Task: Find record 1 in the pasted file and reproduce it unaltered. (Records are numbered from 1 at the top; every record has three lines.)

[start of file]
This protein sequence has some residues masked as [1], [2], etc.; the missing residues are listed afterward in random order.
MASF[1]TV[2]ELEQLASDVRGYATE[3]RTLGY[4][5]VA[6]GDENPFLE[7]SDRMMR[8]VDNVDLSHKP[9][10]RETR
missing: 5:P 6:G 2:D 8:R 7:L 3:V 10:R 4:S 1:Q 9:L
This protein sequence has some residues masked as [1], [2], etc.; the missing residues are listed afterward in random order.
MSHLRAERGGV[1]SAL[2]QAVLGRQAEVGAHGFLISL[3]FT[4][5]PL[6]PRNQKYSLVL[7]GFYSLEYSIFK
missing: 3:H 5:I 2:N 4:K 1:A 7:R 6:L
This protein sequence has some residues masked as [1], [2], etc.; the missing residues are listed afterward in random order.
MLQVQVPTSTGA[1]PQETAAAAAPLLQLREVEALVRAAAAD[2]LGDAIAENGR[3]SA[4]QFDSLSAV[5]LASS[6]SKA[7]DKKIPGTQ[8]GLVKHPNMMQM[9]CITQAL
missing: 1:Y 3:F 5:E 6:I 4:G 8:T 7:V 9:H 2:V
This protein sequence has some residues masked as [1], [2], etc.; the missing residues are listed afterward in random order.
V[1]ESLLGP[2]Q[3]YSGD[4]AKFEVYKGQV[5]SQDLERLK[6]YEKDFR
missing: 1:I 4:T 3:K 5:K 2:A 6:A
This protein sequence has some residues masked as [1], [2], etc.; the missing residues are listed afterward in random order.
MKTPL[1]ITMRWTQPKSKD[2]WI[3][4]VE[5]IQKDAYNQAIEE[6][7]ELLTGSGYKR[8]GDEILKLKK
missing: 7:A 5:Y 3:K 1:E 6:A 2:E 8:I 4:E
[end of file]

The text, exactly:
This protein sequence has some residues masked as [1], [2], etc.; the missing residues are listed afterward in random order.
MASF[1]TV[2]ELEQLASDVRGYATE[3]RTLGY[4][5]VA[6]GDENPFLE[7]SDRMMR[8]VDNVDLSHKP[9][10]RETR
missing: 5:P 6:G 2:D 8:R 7:L 3:V 10:R 4:S 1:Q 9:L